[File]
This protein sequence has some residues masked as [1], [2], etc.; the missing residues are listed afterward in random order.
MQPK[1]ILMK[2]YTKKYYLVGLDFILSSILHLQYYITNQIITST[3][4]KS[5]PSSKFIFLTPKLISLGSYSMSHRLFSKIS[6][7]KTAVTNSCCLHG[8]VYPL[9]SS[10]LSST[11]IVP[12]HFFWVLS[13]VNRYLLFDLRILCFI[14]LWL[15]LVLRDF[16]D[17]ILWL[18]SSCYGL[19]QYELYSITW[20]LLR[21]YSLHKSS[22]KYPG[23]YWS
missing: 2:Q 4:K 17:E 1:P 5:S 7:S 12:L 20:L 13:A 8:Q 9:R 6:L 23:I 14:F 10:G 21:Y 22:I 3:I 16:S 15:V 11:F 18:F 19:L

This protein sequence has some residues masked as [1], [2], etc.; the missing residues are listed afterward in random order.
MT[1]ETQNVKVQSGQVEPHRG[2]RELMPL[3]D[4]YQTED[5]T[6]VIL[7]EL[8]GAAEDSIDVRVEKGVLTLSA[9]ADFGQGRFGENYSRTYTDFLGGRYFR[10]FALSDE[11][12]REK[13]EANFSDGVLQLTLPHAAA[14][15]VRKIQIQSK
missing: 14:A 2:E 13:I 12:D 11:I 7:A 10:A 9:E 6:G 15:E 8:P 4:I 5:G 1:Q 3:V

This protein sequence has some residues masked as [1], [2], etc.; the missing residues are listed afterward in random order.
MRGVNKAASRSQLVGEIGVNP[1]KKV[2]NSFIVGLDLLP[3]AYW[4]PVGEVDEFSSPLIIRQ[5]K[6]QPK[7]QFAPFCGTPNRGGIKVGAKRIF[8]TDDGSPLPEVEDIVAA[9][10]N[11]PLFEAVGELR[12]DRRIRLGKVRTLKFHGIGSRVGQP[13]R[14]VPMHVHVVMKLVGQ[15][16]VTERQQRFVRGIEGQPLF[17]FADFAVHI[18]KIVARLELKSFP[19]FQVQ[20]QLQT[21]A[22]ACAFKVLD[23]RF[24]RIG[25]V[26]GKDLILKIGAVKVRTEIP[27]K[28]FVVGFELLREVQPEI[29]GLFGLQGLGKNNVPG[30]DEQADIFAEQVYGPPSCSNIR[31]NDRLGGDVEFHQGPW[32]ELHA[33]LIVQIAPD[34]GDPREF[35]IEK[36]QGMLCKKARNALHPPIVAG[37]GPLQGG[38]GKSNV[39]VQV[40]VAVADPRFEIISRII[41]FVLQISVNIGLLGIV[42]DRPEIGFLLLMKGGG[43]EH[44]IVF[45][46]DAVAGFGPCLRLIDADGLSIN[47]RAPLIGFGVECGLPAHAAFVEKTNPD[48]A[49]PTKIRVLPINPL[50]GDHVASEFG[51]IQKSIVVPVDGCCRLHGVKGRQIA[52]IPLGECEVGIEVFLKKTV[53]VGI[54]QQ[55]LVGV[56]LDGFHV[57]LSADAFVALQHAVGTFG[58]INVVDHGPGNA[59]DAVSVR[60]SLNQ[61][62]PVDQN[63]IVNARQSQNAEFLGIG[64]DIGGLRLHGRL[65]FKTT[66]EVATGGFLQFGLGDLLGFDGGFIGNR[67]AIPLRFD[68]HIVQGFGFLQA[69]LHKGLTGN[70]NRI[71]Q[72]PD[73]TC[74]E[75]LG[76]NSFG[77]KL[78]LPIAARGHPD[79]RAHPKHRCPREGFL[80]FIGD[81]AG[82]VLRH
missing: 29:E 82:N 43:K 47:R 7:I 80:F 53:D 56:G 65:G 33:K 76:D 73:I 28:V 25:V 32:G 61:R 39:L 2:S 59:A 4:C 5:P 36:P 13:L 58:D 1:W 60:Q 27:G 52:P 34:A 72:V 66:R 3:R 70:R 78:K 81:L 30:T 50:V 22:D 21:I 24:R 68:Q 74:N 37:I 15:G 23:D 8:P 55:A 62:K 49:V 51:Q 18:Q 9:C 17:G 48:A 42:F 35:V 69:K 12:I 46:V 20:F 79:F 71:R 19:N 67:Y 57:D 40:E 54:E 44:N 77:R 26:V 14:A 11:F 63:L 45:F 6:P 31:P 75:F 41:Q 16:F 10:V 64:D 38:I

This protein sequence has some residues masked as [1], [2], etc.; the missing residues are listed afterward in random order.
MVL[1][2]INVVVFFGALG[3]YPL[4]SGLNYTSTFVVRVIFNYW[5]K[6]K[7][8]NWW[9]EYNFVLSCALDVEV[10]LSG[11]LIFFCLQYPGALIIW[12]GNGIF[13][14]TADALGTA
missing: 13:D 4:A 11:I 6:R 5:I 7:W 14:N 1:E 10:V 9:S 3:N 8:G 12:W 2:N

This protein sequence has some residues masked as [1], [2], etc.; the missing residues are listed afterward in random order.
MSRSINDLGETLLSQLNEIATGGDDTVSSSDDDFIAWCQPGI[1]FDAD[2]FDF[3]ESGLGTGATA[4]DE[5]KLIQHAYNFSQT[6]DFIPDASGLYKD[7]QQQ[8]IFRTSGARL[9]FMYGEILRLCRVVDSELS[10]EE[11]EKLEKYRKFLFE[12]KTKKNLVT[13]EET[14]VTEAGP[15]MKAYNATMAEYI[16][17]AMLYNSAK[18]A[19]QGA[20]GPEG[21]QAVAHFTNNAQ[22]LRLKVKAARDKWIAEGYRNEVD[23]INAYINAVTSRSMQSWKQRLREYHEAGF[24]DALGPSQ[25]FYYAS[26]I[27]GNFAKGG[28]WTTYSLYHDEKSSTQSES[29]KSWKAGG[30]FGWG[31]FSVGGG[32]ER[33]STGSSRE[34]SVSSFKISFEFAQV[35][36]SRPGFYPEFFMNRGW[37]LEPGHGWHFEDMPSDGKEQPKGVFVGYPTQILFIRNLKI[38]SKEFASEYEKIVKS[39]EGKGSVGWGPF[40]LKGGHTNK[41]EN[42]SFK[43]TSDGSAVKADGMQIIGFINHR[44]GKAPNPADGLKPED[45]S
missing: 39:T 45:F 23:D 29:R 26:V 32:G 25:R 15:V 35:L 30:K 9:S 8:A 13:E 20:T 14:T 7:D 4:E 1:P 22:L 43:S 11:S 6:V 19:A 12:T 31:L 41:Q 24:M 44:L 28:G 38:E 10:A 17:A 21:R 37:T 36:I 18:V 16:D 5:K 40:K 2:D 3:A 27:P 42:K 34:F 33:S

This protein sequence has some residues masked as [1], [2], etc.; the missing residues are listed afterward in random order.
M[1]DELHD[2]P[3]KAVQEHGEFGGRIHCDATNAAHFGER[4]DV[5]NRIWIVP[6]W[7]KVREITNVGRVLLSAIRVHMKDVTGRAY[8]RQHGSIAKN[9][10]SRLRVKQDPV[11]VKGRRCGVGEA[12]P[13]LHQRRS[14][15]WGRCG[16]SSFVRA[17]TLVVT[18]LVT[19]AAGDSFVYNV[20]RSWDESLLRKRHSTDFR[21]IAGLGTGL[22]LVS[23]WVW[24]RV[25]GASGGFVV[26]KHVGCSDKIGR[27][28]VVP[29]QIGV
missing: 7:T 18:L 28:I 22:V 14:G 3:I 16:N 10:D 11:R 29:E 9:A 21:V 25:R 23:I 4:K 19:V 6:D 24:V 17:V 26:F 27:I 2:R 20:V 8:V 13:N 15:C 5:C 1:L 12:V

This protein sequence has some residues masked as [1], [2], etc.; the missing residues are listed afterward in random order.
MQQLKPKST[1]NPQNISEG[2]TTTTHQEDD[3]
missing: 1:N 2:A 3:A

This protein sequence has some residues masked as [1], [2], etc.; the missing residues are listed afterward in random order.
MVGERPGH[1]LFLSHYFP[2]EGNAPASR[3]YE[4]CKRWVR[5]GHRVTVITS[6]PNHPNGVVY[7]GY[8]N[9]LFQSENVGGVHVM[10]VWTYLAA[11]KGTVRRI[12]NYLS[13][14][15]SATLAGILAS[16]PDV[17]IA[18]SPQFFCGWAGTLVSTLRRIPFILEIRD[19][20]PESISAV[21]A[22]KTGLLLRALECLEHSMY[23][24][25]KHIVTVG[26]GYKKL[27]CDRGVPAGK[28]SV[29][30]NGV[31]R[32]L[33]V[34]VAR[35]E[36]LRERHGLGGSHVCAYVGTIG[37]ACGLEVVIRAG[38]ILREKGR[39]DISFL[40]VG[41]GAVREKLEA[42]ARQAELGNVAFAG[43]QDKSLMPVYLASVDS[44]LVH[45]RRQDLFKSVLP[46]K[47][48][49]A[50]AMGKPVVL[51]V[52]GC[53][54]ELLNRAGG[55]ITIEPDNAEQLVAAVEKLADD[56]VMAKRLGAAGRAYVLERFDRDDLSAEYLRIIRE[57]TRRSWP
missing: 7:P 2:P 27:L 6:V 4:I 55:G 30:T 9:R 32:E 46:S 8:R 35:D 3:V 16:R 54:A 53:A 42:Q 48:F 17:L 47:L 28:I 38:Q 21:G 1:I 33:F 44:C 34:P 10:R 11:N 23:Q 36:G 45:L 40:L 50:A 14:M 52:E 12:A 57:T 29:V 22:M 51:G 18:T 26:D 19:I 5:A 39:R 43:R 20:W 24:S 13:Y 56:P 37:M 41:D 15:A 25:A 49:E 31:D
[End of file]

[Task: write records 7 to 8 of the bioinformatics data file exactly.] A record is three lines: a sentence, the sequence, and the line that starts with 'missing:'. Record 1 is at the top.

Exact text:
This protein sequence has some residues masked as [1], [2], etc.; the missing residues are listed afterward in random order.
MQQLKPKST[1]NPQNISEG[2]TTTTHQEDD[3]
missing: 1:N 2:A 3:A

This protein sequence has some residues masked as [1], [2], etc.; the missing residues are listed afterward in random order.
MVGERPGH[1]LFLSHYFP[2]EGNAPASR[3]YE[4]CKRWVR[5]GHRVTVITS[6]PNHPNGVVY[7]GY[8]N[9]LFQSENVGGVHVM[10]VWTYLAA[11]KGTVRRI[12]NYLS[13][14][15]SATLAGILAS[16]PDV[17]IA[18]SPQFFCGWAGTLVSTLRRIPFILEIRD[19][20]PESISAV[21]A[22]KTGLLLRALECLEHSMY[23][24][25]KHIVTVG[26]GYKKL[27]CDRGVPAGK[28]SV[29][30]NGV[31]R[32]L[33]V[34]VAR[35]E[36]LRERHGLGGSHVCAYVGTIG[37]ACGLEVVIRAG[38]ILREKGR[39]DISFL[40]VG[41]GAVREKLEA[42]ARQAELGNVAFAG[43]QDKSLMPVYLASVDS[44]LVH[45]RRQDLFKSVLP[46]K[47][48][49]A[50]AMGKPVVL[51]V[52]GC[53][54]ELLNRAGG[55]ITIEPDNAEQLVAAVEKLADD[56]VMAKRLGAAGRAYVLERFDRDDLSAEYLRIIRE[57]TRRSWP
missing: 7:P 2:P 27:L 6:V 4:I 55:G 30:T 9:R 32:E 46:S 8:R 35:D 3:V 16:R 54:A 53:A 42:Q 48:F 17:L 47:L 28:I 38:Q 21:G 1:I 33:F 44:C 34:P 10:R 11:N 23:Q 36:G 45:L 40:L 50:A 14:M 52:E 12:A 57:T 29:V 22:M 51:G 18:T 26:D 19:I 5:A 39:R 43:R 20:W 24:S 13:Y 56:P 37:M 41:D 15:A 25:A 49:E 31:D